If there’s a better match of performer and role than Ellie Kemper and Kimmy Schmidt, I can’t think of one. Kemper is the show, and the success of the series hangs on her ability to be childlike but not idiotic, cheery but not irritating, naïve but dignified. Kemper’s just about perfect, and the show’s pretty damn good, too.
Let it be known, Unbreakable Kimmy Schmidt, which goes up on Netflix at midnight, is strange. Kimmy just spent the last 15 years in an underground bunker, being lied to by a cult preacher. Now she’s one of the rescued Indiana “mole women,” back in the real world (or as real as New York can feel) and trying to make a life for herself. She winds up with an eccentric roommate, Titus (Tituss Burgess, wonderful), a loopy landlady (Carol Kane), and a job working for an erratic uptown mom (Jane Krakowski). Kimmy has the experiences of a child, but she doesn’t have the mind of one: She’s smart and determined, and while she’s frequently shocked by her surroundings (“even the police have tattoos!”), she’s already a survivor. Sure, she gets really excited about candy, but this isn’t Elf — she also acknowledges “weird sex stuff” happening in the bunker, for example. Kimmy openly worries that she’ll never get to have a normal life, that her experiences could make her bitter, and that people will always see her as a victim in some capacity, even though that’s not how she sees herself. That’s a lot of character to cram in, and a lot of heavy baggage for a sitcom premise, and yet here it feels effortless and occasionally breezy. New York is full of broken people with wacky dreams. Welcome home, Kimmy.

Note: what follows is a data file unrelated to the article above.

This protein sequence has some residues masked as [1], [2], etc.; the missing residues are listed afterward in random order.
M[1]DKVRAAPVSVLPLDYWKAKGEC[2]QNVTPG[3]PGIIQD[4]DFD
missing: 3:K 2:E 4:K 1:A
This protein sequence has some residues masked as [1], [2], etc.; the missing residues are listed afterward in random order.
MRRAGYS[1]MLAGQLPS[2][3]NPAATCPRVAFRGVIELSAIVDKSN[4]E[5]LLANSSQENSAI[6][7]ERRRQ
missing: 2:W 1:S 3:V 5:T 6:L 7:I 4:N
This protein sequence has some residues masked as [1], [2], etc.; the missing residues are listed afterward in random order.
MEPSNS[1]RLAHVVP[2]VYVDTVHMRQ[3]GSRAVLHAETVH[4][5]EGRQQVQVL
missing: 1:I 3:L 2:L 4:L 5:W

The show was created by Tina Fey and Robert Carlock, and it has a lot in common with 30 Rock. Kimmy shares some of Liz’s squareness, and Krakowski’s Jacqueline could easily share a dog masseuse with Jenna Maroney. (I won’t spoil her actual backstory here, but it’s one of my favorite comedy subplots in living memory.) There’s also plenty of 30 Rock’s social and cultural criticism, particularly about the way that mass media covers weird human-interest stories. “We don’t actually love the term ‘mole women,’” Kimmy tells Matt Lauer, who could not care less. The joke density is staggering, and the characters speak with precisely distinct voices — something many comedies don’t nail down until deeper into their runs. Kimmy, in the throes of a flashback night terror, tries to strangle Titus in the middle of the night. “This isn’t the Chinatown bus! You can’t just choke someone who’s sleeping!” Titus shouts at her, and suddenly … we know a lot more about Titus’s experiences. Kimmy is more oddball than 30 Rock, darker but a little less cynical, probably because Kimmy herself is odder, more tragic, and yet more optimistic than Liz Lemon.
The show is savvy and hilarious and I was completely sold on it, but I’m also not surprised that NBC ultimately decided not to air it. (The show was developed there, but the network passed, and NBC’s loss is Netflix’s gain.) Kimmy’s not a network show. I’d say it could be a cable show, but cable snuffed out Enlightened and Dead Like Me, so maybe not. I guess it’s a streaming show? It’s not addictive in the way Orange Is the New Black is, for example, though it is hugely compelling in its own way — less “I have to know what happens next” and more “I wonder what will happen next,” with a kind of perky yet knowing wonder, à la Kimmy herself. There’s something really special about Unbreakable Kimmy Schmidt, in the show, in the character, and most especially in Kemper.